How to Grow Foxgloves

Tips for growing and caring for Foxgloves

Foxgloves are popular cottage garden flowers that look great growing along borders or at the back of a garden bed with smaller flowers in front.

Growing Foxgloves is easy, even for beginner gardeners and with these simple tips you’ll be able to have gorgeous Foxglove flowers growing in your garden.

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Foxglove flowers

Foxglove (Digitalis purpurea) is native to Europe, parts of Asia and North-western Africa. [1]

Foxgloves bloom in mid-summer and the flowers are clusters of tube shaped blooms in colors of pink, red, yellow, white and purple. 

Most varieties are biennials that only live for two years, but some varieties can survive as perennials.

Important note: Foxglove plants are poisonous so they’re not suitable if you have pets or small children in your yard.

It’s a good idea to wear gloves when working with Foxgloves as the foliage can irritate the skin and eyes.

HOW TO GROW FOXGLOVES

Best Soil for Foxgloves

Foxgloves grow well in acidic, well-draining soil, but they can also survive in heavy clay soil with some good quality compost dug into the top layers of soil.

How much sunlight do Foxgloves need?

Foxgloves can grow in full sun in cooler areas but in warm climates they’ll need some shade from the hot afternoon sun.

How tall do Foxgloves grow?

Foxgloves can range in height from 2 – 6 feet (60 – 180 cm), depending on the variety.

How much space is needed between plants?

Each plant should have at least 1 feet (30 cm) space in all directions as they spread out a lot. Taller varieties may need staking to protect them in high winds.

Foxglove flowers

Growing Foxglove seeds

When planting foxglove seeds, lightly press the seeds into the soil but don’t cover them because they need light to germinate.

The seeds can be sown directly into the ground or started indoors and transferred to the garden later.

Foxglove seeds usually germinate in 20 – 30 days. [2]

Foxglove plants reseed easily, so if you want more foxglove flowers in the same spot just give the flower spike a shake to release the seeds.

If you’d like to grow foxgloves in another area of the garden, cut the flower spike off once it’s gone to seed and carefully carry it to the new spot and shake the seeds on top of the soil.

Foxgloves grown from seed will produce flowers in the second year.

Perennial foxgloves can be propagated by division or from the offshoots that grow from the base of the plant.

Foxglove varieties to try in your garden

Fertilizer for Foxgloves

Applying a balanced fertilizer once a month during the growing season can produce more flowers.

Watering Foxgloves

Foxgloves are not very drought tolerant, so regular watering is essential during hot, dry weather, especially for new plants that aren’t established

A thick layer of mulch around the plants will help to conserve moisture.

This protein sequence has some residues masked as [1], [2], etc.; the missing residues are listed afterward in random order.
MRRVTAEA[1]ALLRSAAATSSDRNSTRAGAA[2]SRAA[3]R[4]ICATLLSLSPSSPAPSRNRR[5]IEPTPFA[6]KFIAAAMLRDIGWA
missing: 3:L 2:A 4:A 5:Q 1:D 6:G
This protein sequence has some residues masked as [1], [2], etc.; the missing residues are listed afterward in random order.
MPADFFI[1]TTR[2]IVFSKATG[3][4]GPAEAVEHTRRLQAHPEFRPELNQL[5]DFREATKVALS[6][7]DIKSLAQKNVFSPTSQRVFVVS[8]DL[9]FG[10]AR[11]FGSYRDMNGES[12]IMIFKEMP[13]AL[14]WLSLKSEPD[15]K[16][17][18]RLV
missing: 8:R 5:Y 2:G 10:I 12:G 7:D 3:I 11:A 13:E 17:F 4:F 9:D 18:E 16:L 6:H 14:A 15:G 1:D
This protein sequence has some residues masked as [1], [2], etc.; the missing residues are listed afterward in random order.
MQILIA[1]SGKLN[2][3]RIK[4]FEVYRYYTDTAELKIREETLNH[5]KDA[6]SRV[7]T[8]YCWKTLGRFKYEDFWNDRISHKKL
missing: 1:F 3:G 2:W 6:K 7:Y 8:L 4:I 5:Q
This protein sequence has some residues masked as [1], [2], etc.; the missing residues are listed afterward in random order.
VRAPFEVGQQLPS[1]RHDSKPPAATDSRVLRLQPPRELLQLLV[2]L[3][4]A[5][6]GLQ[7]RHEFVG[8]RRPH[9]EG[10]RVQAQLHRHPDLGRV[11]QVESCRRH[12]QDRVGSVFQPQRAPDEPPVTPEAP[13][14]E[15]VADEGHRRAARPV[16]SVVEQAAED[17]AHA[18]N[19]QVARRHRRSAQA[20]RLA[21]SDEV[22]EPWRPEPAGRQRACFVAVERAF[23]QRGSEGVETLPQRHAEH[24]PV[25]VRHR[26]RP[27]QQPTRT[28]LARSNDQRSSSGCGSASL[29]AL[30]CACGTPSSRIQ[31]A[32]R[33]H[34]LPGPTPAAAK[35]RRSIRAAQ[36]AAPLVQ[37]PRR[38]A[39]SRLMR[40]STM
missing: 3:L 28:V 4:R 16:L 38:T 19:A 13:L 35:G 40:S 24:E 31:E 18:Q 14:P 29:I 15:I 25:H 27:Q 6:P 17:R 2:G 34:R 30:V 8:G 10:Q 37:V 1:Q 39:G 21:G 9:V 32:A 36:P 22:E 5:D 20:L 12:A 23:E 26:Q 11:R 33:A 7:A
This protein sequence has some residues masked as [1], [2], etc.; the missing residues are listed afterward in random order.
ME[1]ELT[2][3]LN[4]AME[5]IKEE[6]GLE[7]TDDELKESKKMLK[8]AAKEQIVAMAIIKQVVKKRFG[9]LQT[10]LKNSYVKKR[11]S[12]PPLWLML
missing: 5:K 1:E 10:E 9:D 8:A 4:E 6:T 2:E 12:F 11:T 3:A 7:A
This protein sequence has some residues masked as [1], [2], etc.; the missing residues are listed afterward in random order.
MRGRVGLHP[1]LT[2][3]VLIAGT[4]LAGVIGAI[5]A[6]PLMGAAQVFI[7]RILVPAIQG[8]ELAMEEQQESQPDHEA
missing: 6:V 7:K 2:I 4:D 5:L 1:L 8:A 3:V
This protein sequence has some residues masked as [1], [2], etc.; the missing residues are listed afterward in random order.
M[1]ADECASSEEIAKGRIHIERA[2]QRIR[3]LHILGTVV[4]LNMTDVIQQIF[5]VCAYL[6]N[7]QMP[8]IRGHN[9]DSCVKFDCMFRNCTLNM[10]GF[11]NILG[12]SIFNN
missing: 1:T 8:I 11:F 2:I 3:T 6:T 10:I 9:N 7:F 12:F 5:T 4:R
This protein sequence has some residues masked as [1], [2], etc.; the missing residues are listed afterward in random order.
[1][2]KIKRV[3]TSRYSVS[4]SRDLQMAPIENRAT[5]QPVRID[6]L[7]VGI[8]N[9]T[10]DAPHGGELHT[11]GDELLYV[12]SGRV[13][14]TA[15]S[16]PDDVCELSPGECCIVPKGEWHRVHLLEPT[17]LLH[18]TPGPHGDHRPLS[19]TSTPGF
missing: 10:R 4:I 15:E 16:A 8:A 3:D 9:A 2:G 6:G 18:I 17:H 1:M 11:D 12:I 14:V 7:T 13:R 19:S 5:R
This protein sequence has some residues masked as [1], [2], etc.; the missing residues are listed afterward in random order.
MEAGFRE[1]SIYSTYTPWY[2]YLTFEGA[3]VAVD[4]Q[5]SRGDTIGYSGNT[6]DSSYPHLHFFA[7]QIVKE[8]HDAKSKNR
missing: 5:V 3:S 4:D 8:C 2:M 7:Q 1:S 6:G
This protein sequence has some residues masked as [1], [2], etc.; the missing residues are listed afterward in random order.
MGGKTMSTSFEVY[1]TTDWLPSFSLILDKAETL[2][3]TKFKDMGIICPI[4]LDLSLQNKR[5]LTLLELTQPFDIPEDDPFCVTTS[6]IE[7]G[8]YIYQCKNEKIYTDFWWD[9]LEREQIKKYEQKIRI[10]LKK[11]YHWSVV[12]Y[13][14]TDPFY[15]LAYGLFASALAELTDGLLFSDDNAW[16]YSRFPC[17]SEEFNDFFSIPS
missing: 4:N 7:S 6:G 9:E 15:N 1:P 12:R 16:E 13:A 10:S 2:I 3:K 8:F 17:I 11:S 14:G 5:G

Foxgloves

Pruning Foxgloves

Many foxgloves will bloom a second time if the flower stalks are removed after they bloom.

If you’d like the plants to self-sow for the next year, you can leave the plants as they are over the winter.

Pests and Diseases

Foxgloves can be affected by powdery mildew and leaf spot, so it’s essential to have enough space between the plants to allow the air to circulate.

To avoid fungal diseases, it’s best to water the base of the plants and avoid overhead watering whenever you can.

If you see spots or mildew on the leaves, cut them off so that the mildew doesn’t spread. Any diseased leaves should be thrown in the trash, not composted.

Foxgloves can also be affected by snails and aphids.

Companion Planting for Foxgloves

Some popular companion plants for Foxgloves are Snapdragons, Phlox, Zinnia, Lobelia, Cornflower and Dianthus. [3]

Harvesting and Using Foxgloves

Foxglove plants are grown commercially to produce the heart medication Digitalis. 

Digitalis is used to treat congestive heart failure and heart rhythm problems. [4]

Growing foxgloves

Common questions about growing Foxgloves

Are Foxgloves Frost Tolerant?

Perennial Foxgloves can be cut back to ground level before winter and covered with a thick layer of mulch to protect the plant through winter and retain moisture. 

Can Foxgloves Grow in the Shade?

Foxgloves will tolerate partial to full shade in hot climates.

Will Foxgloves Grow in Clay Soil?

Foxgloves will grow in clay soil as long as it has some compost dug through the top layers of soil.

Can Foxgloves Grow Indoors?

Some varieties of Foxglove can grow up to six feet tall so they’re not well suited to growing indoors, but smaller varieties of Foxglove may be ok for indoors.

Can Foxgloves Grow in a Pot or Container?

Foxgloves can be grown in a container or pot as long as it’s deep enough to accommodate the plant’s roots.

The pot should have plenty of holes in the bottom to allow for good drainage.

Purple foxglove flowers

Foxgloves are beautiful tall flowers that look great in any garden.

Plant them once and you’ll have an abundance of Foxglove flowers for years to come.

Have you tried growing Foxgloves in your garden? Let me know in the comments below.

Are you on Pinterest? I have boards dedicated to Flower Gardening and Gardening Tips that you may enjoy. You can also find me on Facebook.

How to grow foxgloves

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Kelly Martin

Hi, I'm Kelly Martin. I'm passionate about gardening and horticulture and I love growing just about everything including herbs, vegetables, flowers, succulents and indoor plants. I've been gardening most of my life and I created this blog to inspire beginner gardeners to create their own urban garden. Read more

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